Our latest figures show that 1,144 guests are living in East Sussex under the Homes for Ukraine scheme, being hosted at 496 properties across the county.
We can’t say it often enough: we’re extremely grateful to all our hosts. We know it’s not always easy, but we hear more success stories than anything else. As one host told us:
“Yes there are practical and emotional challenges but I and my family have found it not only rewarding but even life-changing.”
For anyone able to continue their hosting arrangement, we’ll keep up all the support we can to help make it work. The government has guaranteed an increased payment of £500 a month to all sponsors after their guests have been in the UK for a year.
If you have any questions or issues you want to raise, please email us at firstname.lastname@example.org or call on 01273 337010 (Monday to Friday, 10am to 4pm).
We’d also be pleased to hear from anyone who is considering becoming a Homes for Ukraine host and would like to explore this in a conversation with us first.
Anyone who’d like to host should record their interest with the government, using this button below.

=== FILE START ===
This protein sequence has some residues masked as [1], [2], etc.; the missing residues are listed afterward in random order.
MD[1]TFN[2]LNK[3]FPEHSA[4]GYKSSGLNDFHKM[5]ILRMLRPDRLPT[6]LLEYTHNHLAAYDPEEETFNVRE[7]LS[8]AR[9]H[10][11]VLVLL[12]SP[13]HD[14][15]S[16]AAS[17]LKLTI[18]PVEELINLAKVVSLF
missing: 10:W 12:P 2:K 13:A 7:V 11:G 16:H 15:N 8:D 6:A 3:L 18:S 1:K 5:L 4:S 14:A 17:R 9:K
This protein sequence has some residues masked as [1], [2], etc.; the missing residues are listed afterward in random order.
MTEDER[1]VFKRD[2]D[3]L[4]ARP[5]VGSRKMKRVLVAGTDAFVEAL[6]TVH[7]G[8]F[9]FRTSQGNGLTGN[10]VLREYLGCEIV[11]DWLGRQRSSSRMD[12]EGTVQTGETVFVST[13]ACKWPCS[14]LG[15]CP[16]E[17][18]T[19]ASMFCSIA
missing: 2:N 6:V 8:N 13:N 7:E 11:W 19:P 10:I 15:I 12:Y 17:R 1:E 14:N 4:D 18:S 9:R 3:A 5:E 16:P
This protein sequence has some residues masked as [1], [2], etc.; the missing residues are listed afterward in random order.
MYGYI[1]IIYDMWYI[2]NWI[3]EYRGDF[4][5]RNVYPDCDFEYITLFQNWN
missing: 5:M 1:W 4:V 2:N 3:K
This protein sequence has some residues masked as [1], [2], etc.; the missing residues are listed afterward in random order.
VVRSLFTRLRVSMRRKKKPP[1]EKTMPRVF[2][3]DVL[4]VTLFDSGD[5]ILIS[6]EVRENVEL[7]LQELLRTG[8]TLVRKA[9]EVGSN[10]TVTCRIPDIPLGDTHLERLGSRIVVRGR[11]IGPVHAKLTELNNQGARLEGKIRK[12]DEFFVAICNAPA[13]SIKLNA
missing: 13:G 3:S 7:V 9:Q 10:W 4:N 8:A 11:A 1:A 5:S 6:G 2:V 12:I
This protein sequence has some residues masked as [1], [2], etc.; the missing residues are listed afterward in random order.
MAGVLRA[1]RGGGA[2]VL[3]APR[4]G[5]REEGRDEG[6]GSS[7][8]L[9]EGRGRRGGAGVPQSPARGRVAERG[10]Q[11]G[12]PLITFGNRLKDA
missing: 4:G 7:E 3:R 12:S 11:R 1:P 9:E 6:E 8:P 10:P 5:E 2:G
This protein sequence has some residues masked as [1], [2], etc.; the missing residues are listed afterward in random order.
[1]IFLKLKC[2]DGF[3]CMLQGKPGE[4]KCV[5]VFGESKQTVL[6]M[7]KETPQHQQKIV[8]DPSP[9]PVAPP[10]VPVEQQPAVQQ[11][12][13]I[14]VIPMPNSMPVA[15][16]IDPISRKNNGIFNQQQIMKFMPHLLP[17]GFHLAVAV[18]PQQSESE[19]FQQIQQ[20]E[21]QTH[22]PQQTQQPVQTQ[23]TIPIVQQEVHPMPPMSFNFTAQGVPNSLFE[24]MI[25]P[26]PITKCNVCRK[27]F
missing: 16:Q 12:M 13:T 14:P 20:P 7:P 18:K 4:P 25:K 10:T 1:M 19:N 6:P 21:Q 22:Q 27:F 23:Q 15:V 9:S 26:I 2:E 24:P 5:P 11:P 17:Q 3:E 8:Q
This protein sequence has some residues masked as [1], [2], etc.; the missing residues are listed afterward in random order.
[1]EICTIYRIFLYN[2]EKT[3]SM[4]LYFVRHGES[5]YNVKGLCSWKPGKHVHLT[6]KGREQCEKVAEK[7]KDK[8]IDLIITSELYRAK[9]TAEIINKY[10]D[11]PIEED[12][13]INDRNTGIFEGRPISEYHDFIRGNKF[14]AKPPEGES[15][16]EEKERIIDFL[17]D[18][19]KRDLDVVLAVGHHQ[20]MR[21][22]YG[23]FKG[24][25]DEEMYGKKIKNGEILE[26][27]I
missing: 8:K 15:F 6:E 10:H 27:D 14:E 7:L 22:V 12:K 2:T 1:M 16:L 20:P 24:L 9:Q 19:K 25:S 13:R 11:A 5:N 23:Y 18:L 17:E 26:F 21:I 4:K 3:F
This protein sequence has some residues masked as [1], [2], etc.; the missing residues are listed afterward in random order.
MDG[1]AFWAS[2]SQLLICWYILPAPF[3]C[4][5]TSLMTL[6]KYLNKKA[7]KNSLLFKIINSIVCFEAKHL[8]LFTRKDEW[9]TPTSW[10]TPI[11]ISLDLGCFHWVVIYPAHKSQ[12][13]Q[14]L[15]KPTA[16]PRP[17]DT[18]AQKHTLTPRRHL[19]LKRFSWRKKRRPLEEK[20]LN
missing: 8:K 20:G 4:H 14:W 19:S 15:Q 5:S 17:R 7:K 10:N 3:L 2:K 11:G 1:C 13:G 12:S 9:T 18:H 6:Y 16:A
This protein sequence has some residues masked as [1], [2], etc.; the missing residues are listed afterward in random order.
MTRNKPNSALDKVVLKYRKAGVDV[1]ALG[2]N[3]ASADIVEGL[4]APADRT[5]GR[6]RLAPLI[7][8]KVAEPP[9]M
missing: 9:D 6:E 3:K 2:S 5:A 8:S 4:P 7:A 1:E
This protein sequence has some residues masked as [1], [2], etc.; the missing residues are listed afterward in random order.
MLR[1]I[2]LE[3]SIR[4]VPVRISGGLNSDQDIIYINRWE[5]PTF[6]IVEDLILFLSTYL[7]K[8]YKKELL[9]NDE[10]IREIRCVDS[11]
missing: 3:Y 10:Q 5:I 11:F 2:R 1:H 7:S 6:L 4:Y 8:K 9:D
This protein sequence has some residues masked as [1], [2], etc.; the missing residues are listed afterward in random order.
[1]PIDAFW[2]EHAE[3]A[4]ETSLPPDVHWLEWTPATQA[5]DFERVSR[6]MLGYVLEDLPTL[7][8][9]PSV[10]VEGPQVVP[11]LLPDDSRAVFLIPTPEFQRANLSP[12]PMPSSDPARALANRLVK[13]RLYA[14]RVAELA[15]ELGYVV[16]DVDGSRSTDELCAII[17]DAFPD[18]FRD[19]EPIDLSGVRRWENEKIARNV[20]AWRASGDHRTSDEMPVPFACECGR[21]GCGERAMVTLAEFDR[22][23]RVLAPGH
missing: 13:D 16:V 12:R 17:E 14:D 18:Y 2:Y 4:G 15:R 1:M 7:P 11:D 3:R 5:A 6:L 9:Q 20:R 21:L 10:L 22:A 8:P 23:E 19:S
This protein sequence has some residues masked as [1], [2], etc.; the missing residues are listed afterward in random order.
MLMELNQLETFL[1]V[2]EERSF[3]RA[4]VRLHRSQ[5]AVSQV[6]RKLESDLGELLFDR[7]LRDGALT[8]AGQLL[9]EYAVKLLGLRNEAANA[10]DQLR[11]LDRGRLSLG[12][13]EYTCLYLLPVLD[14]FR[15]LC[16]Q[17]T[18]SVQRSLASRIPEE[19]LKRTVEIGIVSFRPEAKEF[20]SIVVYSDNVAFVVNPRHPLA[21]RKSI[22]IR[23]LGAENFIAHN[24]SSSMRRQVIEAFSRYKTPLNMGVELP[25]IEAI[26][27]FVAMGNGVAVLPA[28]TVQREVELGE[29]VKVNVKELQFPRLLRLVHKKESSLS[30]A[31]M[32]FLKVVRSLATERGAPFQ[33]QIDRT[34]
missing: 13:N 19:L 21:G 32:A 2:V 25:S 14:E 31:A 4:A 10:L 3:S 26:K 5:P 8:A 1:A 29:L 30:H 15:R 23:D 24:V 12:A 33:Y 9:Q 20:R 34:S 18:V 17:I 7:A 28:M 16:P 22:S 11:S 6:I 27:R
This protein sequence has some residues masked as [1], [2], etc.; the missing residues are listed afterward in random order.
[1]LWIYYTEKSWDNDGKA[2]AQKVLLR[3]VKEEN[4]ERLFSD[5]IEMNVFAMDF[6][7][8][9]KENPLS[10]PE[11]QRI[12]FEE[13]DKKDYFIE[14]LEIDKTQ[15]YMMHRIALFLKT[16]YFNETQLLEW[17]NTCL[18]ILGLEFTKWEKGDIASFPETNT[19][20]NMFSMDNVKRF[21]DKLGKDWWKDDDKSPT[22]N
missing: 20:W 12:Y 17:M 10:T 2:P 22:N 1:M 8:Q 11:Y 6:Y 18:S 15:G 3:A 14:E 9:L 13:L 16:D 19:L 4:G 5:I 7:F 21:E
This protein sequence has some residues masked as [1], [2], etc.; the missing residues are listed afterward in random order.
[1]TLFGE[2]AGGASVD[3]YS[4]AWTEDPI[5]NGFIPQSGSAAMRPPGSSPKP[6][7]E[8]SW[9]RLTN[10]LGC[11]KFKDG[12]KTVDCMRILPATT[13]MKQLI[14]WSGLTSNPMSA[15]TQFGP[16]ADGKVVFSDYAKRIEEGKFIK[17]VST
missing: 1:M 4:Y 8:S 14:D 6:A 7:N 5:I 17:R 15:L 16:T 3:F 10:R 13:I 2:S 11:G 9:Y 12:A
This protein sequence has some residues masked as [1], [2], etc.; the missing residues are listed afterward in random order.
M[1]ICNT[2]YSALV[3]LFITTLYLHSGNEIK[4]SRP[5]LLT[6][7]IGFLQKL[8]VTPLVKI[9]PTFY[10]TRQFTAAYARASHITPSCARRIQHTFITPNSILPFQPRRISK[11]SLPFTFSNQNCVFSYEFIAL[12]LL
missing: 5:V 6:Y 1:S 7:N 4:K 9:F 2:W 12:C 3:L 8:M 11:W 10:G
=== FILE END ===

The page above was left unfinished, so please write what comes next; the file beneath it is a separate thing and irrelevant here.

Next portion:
Ukrainian guests who are looking for work might be interested in some of the roles on offer with local councils. An online jobs fair held by Jobs Centre Plus this week published dozens of jobs: and they’re listed here on Twitter:
There’s another recruitment event aimed at Ukrainian guests at Wealden Council’s offices in Hailsham on Monday 6 February. More details in the link below.
There’s new guidance out from the government this week about what hosts should do if their guests are temporarily absent from their accommodation. If they’re away for more than four weeks, hosts are asked to let us know, using the contact email: email@example.com
It’s understood there are good reasons why guests will be away for shorter periods and the government guidance suggests hosts speak to them about these arrangements so everyone understands what’s planned and how to manage it.
Many teachers are taking industrial action in the coming days and this is likely to affect most schools in East Sussex. Some schools may close entirely on strike days,others may offer only certain classes or activities, or move to remote learning.
The first strike is planned for Wednesday (1 February) with more in March. Schools are likely to communicate directly with parents, but we’d advise people in households with school-age children to check on the school’s website.